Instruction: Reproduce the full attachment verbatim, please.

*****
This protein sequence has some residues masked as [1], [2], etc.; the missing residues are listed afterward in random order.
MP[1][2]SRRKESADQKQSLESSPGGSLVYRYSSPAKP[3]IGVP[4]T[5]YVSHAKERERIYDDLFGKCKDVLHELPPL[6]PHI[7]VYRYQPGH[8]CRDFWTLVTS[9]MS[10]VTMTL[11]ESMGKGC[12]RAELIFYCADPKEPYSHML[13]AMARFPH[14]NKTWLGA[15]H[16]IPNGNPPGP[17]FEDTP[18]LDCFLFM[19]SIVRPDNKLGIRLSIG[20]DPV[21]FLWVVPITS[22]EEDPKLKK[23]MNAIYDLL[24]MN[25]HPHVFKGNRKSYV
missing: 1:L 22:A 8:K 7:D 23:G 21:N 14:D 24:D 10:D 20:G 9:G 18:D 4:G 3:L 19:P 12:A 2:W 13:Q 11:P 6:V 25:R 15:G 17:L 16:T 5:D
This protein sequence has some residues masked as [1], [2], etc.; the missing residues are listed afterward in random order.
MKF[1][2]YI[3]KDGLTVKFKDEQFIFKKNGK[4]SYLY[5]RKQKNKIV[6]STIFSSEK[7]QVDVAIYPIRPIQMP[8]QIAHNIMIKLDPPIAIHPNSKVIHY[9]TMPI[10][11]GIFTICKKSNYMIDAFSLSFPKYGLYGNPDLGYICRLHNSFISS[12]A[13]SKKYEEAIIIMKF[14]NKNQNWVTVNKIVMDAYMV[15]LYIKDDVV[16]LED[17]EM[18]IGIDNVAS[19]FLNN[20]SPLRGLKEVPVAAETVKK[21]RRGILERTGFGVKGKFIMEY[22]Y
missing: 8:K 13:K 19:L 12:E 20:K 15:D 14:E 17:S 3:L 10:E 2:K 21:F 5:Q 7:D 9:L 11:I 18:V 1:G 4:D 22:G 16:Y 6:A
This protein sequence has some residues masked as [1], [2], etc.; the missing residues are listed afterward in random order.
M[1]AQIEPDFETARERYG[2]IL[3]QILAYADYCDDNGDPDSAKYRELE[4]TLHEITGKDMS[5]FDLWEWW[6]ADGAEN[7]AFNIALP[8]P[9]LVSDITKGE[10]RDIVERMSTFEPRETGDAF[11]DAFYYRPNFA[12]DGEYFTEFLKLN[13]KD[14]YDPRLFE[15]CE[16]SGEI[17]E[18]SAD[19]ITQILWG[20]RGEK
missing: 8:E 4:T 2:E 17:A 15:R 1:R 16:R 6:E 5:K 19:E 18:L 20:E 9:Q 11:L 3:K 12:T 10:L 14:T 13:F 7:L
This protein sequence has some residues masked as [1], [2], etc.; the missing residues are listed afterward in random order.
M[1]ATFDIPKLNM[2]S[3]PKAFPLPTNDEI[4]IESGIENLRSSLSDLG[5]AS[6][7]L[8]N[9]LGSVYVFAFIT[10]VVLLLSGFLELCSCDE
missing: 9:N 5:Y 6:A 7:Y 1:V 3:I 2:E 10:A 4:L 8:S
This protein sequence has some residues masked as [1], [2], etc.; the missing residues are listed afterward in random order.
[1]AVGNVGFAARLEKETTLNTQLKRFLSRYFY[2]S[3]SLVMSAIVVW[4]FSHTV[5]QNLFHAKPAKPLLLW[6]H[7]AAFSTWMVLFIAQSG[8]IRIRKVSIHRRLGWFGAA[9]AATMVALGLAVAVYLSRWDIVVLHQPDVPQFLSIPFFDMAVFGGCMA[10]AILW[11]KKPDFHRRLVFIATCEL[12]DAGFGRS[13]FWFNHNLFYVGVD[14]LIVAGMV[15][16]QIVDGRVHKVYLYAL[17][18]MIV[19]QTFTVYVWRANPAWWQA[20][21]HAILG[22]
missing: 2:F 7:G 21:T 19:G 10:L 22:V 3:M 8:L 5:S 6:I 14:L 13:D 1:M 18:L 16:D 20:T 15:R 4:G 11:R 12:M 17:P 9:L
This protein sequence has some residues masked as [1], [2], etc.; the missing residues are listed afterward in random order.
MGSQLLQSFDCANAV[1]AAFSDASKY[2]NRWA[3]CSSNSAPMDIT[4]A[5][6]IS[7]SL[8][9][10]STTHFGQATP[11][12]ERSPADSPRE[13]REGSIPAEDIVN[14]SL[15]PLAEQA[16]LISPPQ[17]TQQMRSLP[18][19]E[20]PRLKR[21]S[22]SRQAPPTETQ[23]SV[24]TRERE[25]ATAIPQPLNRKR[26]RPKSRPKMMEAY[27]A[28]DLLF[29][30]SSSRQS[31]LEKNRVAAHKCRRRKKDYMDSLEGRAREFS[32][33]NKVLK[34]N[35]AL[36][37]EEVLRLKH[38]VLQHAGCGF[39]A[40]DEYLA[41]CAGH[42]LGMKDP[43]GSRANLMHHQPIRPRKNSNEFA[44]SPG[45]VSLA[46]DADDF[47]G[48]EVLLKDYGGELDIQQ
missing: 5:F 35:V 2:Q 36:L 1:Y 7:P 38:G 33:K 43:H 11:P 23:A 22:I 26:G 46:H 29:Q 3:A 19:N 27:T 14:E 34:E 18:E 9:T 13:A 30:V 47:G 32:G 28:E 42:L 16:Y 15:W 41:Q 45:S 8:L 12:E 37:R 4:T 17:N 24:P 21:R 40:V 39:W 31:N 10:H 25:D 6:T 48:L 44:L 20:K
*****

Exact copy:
This protein sequence has some residues masked as [1], [2], etc.; the missing residues are listed afterward in random order.
MP[1][2]SRRKESADQKQSLESSPGGSLVYRYSSPAKP[3]IGVP[4]T[5]YVSHAKERERIYDDLFGKCKDVLHELPPL[6]PHI[7]VYRYQPGH[8]CRDFWTLVTS[9]MS[10]VTMTL[11]ESMGKGC[12]RAELIFYCADPKEPYSHML[13]AMARFPH[14]NKTWLGA[15]H[16]IPNGNPPGP[17]FEDTP[18]LDCFLFM[19]SIVRPDNKLGIRLSIG[20]DPV[21]FLWVVPITS[22]EEDPKLKK[23]MNAIYDLL[24]MN[25]HPHVFKGNRKSYV
missing: 1:L 22:A 8:K 7:D 23:G 21:N 14:D 24:D 10:D 20:G 9:G 18:D 4:G 3:L 19:P 12:A 2:W 13:Q 11:P 6:V 25:R 15:G 17:L 16:T 5:D
This protein sequence has some residues masked as [1], [2], etc.; the missing residues are listed afterward in random order.
MKF[1][2]YI[3]KDGLTVKFKDEQFIFKKNGK[4]SYLY[5]RKQKNKIV[6]STIFSSEK[7]QVDVAIYPIRPIQMP[8]QIAHNIMIKLDPPIAIHPNSKVIHY[9]TMPI[10][11]GIFTICKKSNYMIDAFSLSFPKYGLYGNPDLGYICRLHNSFISS[12]A[13]SKKYEEAIIIMKF[14]NKNQNWVTVNKIVMDAYMV[15]LYIKDDVV[16]LED[17]EM[18]IGIDNVAS[19]FLNN[20]SPLRGLKEVPVAAETVKK[21]RRGILERTGFGVKGKFIMEY[22]Y
missing: 8:K 13:K 19:L 12:E 20:K 15:D 14:E 17:S 3:L 10:E 2:K 21:F 5:Q 7:D 9:L 11:I 18:V 1:G 4:D 22:G 16:Y 6:A
This protein sequence has some residues masked as [1], [2], etc.; the missing residues are listed afterward in random order.
M[1]AQIEPDFETARERYG[2]IL[3]QILAYADYCDDNGDPDSAKYRELE[4]TLHEITGKDMS[5]FDLWEWW[6]ADGAEN[7]AFNIALP[8]P[9]LVSDITKGE[10]RDIVERMSTFEPRETGDAF[11]DAFYYRPNFA[12]DGEYFTEFLKLN[13]KD[14]YDPRLFE[15]CE[16]SGEI[17]E[18]SAD[19]ITQILWG[20]RGEK
missing: 8:E 4:T 2:E 17:A 15:R 1:R 16:R 6:E 5:K 19:E 18:L 20:E 9:Q 11:L 3:K 12:T 10:L 14:T 13:F 7:L
This protein sequence has some residues masked as [1], [2], etc.; the missing residues are listed afterward in random order.
M[1]ATFDIPKLNM[2]S[3]PKAFPLPTNDEI[4]IESGIENLRSSLSDLG[5]AS[6][7]L[8]N[9]LGSVYVFAFIT[10]VVLLLSGFLELCSCDE
missing: 9:N 5:Y 6:A 7:Y 1:V 3:I 2:E 10:A 4:L 8:S
This protein sequence has some residues masked as [1], [2], etc.; the missing residues are listed afterward in random order.
[1]AVGNVGFAARLEKETTLNTQLKRFLSRYFY[2]S[3]SLVMSAIVVW[4]FSHTV[5]QNLFHAKPAKPLLLW[6]H[7]AAFSTWMVLFIAQSG[8]IRIRKVSIHRRLGWFGAA[9]AATMVALGLAVAVYLSRWDIVVLHQPDVPQFLSIPFFDMAVFGGCMA[10]AILW[11]KKPDFHRRLVFIATCEL[12]DAGFGRS[13]FWFNHNLFYVGVD[14]LIVAGMV[15][16]QIVDGRVHKVYLYAL[17][18]MIV[19]QTFTVYVWRANPAWWQA[20][21]HAILG[22]
missing: 2:F 7:G 21:T 19:G 10:L 22:V 3:M 8:L 5:S 6:I 14:L 13:D 1:M 18:L 16:D 20:T 15:R 4:G 11:R 12:M 17:P 9:L
This protein sequence has some residues masked as [1], [2], etc.; the missing residues are listed afterward in random order.
MGSQLLQSFDCANAV[1]AAFSDASKY[2]NRWA[3]CSSNSAPMDIT[4]A[5][6]IS[7]SL[8][9][10]STTHFGQATP[11][12]ERSPADSPRE[13]REGSIPAEDIVN[14]SL[15]PLAEQA[16]LISPPQ[17]TQQMRSLP[18][19]E[20]PRLKR[21]S[22]SRQAPPTETQ[23]SV[24]TRERE[25]ATAIPQPLNRKR[26]RPKSRPKMMEAY[27]A[28]DLLF[29][30]SSSRQS[31]LEKNRVAAHKCRRRKKDYMDSLEGRAREFS[32][33]NKVLK[34]N[35]AL[36][37]EEVLRLKH[38]VLQHAGCGF[39]A[40]DEYLA[41]CAGH[42]LGMKDP[43]GSRANLMHHQPIRPRKNSNEFA[44]SPG[45]VSLA[46]DADDF[47]G[48]EVLLKDYGGELDIQQ
missing: 5:F 35:V 2:Q 36:L 1:Y 7:P 38:G 33:K 43:H 11:P 23:A 22:I 26:G 46:H 29:Q 3:A 19:N 27:T 14:E 34:E 18:E 9:T 13:A 30:V 47:G 32:G 28:E 42:L 16:Y 15:W 41:Q 45:S 8:L 12:E 37:R 4:T 17:N 24:P 21:R 40:V 39:W 31:N 10:H 25:D 6:T 48:L 44:L 20:K